Using the power of research to inform ICT integration in education

Posts tagged ‘computer motivation’

Does Twittering in the Classroom Increase Student Engagement?

Bridget K. Welch, Jess Bonnan-White (2012) Twittering to increase student engagement in the university classroom, Knowledge Management & E-Learning: An International Journal, Vol.4, No.3.

We found that in the experimental condition, there was a significant affect of Twitter enjoyment on student engagement with those saying they enjoyed Twitter being significantly more engaged than those who did not enjoy Twitter. This was the case across four large lecture courses across two disciplines (Anthropology and Sociology). Following the work of Krause and Coates (2008), engagement consisted of four dimensions: academic, intellectual, peer, and beyond-class. We discuss our problematic findings in terms of engagement in general and academic engagement in particular. We then discuss our enjoyment findings and provide student comments that help contextualize these results.  

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Does integration of ICT in classrooms depend on teacher motivation?

Guoyuan Sang, Martin Valcke, Johan van Braak, Jo Tondeur & Chang Zhu (2011) Predicting ICT integration into classroom teaching in Chinese primary schools: exploring the complex interplay of teacher-related variables, Journal of Computer Assisted Learning (2011) Volume: 27, Issue: 2, Publisher: Blackwell Publishing Ltd, Pages: 160-172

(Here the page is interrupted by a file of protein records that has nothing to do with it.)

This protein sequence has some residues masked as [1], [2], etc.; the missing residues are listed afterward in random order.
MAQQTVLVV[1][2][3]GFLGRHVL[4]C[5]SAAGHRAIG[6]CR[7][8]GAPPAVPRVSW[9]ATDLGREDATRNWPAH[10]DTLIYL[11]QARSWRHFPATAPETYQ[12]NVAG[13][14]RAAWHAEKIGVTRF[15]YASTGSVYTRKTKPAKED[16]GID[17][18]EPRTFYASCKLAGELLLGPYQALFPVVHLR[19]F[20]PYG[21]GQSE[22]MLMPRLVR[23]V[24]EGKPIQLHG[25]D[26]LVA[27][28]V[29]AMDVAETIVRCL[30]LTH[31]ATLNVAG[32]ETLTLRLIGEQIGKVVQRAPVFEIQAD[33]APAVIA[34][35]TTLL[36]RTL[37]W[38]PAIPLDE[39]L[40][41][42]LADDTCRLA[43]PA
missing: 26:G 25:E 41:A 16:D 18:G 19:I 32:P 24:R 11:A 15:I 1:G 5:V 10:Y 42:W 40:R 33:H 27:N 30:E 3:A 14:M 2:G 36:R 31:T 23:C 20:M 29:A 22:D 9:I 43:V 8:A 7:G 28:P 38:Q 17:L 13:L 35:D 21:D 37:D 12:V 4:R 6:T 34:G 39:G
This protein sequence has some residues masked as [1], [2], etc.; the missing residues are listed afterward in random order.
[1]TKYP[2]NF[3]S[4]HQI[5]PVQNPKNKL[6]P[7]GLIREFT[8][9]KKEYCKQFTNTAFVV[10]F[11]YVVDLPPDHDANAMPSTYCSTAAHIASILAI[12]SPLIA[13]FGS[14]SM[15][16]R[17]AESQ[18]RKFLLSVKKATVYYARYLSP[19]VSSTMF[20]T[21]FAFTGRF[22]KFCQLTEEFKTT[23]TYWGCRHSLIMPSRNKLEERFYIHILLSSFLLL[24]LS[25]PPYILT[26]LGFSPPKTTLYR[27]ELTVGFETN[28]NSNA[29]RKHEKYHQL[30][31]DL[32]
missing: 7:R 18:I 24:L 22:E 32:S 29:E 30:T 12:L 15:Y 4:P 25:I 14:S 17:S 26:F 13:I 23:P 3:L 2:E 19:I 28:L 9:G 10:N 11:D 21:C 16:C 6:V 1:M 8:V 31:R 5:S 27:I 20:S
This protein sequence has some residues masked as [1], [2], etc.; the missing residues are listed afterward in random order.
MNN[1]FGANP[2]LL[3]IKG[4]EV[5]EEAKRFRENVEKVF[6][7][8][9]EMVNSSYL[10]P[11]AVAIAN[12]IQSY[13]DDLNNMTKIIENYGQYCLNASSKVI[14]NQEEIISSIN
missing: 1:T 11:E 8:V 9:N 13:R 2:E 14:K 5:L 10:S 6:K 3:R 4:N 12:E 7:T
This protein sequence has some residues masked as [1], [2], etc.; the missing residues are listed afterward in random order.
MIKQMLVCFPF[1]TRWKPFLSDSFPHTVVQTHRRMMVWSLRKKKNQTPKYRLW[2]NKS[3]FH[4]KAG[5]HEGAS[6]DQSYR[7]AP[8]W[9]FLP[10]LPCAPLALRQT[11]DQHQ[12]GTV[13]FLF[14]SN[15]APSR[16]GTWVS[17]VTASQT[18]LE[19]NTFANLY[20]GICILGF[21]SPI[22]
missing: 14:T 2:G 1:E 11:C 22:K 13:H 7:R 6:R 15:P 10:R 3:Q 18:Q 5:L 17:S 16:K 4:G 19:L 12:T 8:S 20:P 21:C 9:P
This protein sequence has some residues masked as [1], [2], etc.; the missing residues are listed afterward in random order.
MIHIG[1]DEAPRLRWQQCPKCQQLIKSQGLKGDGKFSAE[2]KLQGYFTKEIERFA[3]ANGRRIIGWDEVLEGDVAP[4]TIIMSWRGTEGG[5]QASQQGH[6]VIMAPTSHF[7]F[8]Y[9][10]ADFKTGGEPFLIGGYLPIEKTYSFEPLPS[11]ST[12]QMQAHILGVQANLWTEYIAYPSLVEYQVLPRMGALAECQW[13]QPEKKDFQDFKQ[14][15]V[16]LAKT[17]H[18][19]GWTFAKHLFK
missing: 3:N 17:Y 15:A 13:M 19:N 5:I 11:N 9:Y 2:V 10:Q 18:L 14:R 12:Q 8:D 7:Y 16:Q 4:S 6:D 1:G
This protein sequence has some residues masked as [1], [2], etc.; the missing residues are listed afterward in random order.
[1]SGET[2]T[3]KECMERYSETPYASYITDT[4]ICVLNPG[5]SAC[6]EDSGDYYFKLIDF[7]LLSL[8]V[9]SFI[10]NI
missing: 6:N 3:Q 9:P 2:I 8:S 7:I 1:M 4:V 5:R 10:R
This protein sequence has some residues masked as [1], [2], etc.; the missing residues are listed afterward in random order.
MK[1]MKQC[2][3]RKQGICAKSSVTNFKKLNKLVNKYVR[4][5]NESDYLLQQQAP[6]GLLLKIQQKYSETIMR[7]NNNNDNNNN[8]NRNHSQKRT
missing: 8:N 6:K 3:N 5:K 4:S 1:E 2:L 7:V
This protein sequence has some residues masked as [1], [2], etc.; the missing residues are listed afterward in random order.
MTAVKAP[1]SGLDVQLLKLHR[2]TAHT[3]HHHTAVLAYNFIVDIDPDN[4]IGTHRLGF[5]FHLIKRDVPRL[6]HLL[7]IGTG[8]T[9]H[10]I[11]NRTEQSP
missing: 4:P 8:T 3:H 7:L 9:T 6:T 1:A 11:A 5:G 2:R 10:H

Available research has explored a wide variety of factors influencing information and communication technologies (ICT) adoption and integration in classroom teaching; however, existing research seldom centre on the combined impact of these variables.  The present study centres on the complex interplay of a number of internal teacher variables to explain ICT classroom integration. These variables comprise teachers constructivist teaching beliefs, teacher attitudes towards computers in education, teachers computer motivation, teacher perception of ICT-related policy. A survey was set up, involving 820 Chinese primary school teachers. Path modeling was used to explore the direct and indirect effects of the teacher-related variables on their level of ICT classroom integration. Firstly, two distinctive types of ICT use can be distinguished in the Chinese context: (a) teacher supportive use of ICT that refers to the use of ICT for e.g. student adminis- tration, preparingworksheets, developing evaluation activities; and (b) classroom use of ICT to support and enhance the actual teaching and learning process. The results show that classroom use of ICT directly depends on teachers computer motivation and the supportive use of ICT. Teachers constructivist beliefs, their attitudes towards computers in education and perceptions about the ICT-related school policy influence ICT integration in an indirect way. The results demonstrate how the complex interplay between teacher-related variables and ICT integration in the classroom is partly in line with findings in non-Asian contexts. A number of differences can be explained by the particular Chinese context. In particular an indirect relationship was found between teachers constructivist beliefs and their level of ICT integration.

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